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Thread: Moving Drain (& supply lines in the way) for shower

  1. #1
    DIY Member hiperco's Avatar
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    Default Moving Drain (& supply lines in the way) for shower

    Hi all. I'm working on my remodeling my bathroom and I've been pestering the kind folks over at the John Bridge forums with tile questions for a while now, so I thought I'd give them a break and stop by here for a bit

    I need to move my shower drain, strangely it was located at the front of the previous showing. I will need to route it through a joist to get it located where it needs to be (more toward the center of the opening, toward the left in the bottom picture). I should be ok structurally, these are 2x10's and I'm not in the middle third of the joist. As luck would have it one of the supply lines is totally in the way so I need to re-route it as well. I think my path forward is clear, but I wanted to see if anyone has any comments or concerns before I start cutting, boring, etc. Thanks!



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  2. #2
    DIY Senior Member dlarrivee's Avatar
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    I think you're a little confused, the middle third portion of the joist would be in some cases the only place you could bore a hole...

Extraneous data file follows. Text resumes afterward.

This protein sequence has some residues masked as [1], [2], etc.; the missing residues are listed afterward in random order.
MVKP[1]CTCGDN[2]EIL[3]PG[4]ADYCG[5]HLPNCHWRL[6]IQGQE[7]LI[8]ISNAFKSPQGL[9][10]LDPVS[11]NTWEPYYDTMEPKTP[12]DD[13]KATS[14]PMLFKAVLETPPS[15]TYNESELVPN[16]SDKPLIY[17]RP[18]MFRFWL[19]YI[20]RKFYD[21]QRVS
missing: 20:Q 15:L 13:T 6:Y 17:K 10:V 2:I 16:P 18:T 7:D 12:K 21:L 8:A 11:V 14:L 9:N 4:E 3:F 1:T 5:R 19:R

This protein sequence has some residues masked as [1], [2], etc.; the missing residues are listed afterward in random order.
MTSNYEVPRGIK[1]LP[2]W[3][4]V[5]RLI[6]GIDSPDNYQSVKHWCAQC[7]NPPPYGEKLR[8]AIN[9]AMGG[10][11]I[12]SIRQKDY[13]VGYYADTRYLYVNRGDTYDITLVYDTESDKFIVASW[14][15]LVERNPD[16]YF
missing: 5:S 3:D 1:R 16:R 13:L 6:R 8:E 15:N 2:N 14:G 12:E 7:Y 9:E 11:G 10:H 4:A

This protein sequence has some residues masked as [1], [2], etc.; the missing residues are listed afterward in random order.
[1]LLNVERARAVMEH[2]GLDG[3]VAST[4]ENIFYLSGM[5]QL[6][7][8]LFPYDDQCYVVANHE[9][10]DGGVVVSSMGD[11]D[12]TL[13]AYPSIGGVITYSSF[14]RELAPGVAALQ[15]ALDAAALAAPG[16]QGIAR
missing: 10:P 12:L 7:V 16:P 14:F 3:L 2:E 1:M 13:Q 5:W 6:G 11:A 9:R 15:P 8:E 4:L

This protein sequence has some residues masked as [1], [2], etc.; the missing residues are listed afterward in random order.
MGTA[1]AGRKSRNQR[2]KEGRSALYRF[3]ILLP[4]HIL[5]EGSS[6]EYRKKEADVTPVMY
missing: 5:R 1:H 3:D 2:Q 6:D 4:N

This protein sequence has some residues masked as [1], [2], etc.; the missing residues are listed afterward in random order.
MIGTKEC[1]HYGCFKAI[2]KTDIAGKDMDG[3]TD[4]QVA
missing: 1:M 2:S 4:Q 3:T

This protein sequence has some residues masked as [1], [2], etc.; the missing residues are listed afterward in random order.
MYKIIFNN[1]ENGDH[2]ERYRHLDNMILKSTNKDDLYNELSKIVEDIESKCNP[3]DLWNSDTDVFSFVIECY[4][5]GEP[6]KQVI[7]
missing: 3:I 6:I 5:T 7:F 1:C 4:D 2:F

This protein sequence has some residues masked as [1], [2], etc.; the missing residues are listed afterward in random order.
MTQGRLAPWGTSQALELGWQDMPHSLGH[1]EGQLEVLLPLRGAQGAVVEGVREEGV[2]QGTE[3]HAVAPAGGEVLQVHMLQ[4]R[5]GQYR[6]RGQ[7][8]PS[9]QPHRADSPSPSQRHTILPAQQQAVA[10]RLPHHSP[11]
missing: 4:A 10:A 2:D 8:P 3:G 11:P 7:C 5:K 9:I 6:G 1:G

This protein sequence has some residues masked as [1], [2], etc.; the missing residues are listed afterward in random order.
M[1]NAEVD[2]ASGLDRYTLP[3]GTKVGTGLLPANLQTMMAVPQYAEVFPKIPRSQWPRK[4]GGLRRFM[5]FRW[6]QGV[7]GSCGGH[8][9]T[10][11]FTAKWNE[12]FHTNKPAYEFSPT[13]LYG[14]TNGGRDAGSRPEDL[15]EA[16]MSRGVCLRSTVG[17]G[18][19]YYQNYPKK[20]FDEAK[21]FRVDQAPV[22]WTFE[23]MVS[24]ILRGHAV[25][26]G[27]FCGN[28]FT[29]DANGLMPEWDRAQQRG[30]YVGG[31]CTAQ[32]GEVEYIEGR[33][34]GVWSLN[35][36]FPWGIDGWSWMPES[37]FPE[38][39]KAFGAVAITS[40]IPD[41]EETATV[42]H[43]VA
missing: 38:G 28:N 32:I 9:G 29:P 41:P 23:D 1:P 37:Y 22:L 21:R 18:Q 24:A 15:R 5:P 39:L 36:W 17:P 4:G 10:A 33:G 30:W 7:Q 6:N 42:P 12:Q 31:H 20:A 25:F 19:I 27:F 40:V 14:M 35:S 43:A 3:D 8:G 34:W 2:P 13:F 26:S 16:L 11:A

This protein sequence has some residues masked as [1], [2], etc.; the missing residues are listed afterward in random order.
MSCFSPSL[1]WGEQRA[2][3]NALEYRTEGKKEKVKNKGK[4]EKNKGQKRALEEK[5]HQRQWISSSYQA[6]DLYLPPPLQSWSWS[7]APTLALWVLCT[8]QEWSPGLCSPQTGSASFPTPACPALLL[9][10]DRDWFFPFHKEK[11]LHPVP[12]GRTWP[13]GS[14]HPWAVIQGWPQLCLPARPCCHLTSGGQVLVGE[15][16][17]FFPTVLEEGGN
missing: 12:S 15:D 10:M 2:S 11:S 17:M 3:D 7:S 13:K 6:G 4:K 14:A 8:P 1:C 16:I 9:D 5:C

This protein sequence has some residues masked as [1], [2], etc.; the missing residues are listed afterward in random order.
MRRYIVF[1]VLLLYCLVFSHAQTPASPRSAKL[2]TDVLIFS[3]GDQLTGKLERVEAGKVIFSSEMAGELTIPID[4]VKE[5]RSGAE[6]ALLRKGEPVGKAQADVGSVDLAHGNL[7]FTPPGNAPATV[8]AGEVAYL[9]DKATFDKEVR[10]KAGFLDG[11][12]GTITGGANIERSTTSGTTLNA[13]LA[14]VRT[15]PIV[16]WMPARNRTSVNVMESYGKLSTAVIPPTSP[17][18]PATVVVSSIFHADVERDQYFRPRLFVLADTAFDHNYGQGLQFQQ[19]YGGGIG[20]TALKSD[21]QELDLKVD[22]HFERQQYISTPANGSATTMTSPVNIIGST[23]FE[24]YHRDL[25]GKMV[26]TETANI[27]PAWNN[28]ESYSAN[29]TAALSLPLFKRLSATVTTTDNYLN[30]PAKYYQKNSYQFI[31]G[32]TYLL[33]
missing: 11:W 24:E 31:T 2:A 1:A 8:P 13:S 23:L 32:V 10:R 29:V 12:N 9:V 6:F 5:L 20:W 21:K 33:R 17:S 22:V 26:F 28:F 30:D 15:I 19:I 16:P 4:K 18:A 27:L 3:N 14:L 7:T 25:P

The top or bottom of a joist should never be notched for piping.

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    Plumber jimbo's Avatar
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    I think he means the middle third of the span

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    DIY Senior Member dlarrivee's Avatar
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    That could be.

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    Test, Don't Guess! cacher_chick's Avatar
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    I cannot tell from the picture- is that a basement or a crawlspace below the shower? If so, can the drain line be lowered so the line runs below the joists?

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    DIY Member hiperco's Avatar
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    This is on the second floor. Don't ask me why there is insulation there, it's above living space. (So running beneath the joist isn't really an option.). FYI tha main waste line for he second floor is just next to this area but not really accessible.

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    Moderator & Master Plumber hj's Avatar
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    If all the pictures are from inside the shower area, the drain is ALL wrong anyway, (might have been done by a handyman or do-it-yourselfer), because you appear to have an "S" trap which is NOT permitted. As for the hole, your shower appears to be over a lower wall, so the "recommendations" would not apply.
    Last edited by hj; 11-12-2011 at 07:56 AM.
    Licensed residential and commercial plumber

  8. #8
    Test, Don't Guess! cacher_chick's Avatar
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    Good catch HJ, looking at the picture again you are right on.